If, like mine, your partner thinks you have a problem because you check social media and email too often, it turns out they might be right. A new study suggests that checking our phones and computers is more addictive than alcohol and cigarettes.
A team from Chicago University's Booth Business School carried out a study to gauge the willpower of 205 people aged between 18 and 85, reports the Guardian. Basically, the participants had to note down at regular intervals what urges they were feeling through the course of an entire week. Sifting through thousands of results, the team were able to draw up a list of the most common urges within the group.
The results? Fortunately, we all have some sense. Topping the urge chart were sleep and leisure time. Good. However, tweeting, checking email and studying social media all ranked higher than drinking booze and smoking. Sadly, even work was a more frequent urge than having a beer. Speaking to the Guardian, Wilhelm Hofmann, the lead researcher, said:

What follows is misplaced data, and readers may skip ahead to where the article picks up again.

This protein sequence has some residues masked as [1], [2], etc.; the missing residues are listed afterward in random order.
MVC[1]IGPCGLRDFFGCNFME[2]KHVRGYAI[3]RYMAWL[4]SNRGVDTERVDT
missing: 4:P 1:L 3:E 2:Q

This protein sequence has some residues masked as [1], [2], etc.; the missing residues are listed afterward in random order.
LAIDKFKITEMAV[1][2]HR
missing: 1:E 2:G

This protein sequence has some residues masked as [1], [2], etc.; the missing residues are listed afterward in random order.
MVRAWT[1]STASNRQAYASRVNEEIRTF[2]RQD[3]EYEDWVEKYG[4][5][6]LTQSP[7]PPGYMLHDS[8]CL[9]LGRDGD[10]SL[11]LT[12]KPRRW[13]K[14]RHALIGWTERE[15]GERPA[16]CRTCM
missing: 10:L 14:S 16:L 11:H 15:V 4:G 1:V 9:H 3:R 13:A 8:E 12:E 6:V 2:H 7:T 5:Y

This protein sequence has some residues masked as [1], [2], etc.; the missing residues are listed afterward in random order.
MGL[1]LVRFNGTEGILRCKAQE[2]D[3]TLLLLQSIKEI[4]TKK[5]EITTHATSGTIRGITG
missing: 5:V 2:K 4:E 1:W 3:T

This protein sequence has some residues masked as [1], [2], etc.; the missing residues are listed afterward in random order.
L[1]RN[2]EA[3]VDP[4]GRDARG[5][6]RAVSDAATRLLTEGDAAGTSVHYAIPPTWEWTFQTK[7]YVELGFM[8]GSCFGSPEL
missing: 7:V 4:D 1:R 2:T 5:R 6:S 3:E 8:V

"Desires for media may be comparatively harder to resist because of their high availability and also because it feels like it does not 'cost much' to engage in these activities, even though one wants to resist.
"With cigarettes and alcohol there are more costs – long-term as well as monetary – and the opportunity may not always be the right one. So, even though giving in to media desires is certainly less consequential, the frequent use may still 'steal' a lot of people's time."
The team also studied how likely people were to give in to their desires, and interestingly peoples' will power declined through the day, especially when it came to work or hitting the internet for a fix. It turns out people are quite good at resisting their sexual urges, however. Shame. [The Guardian; Image: Egan Snow]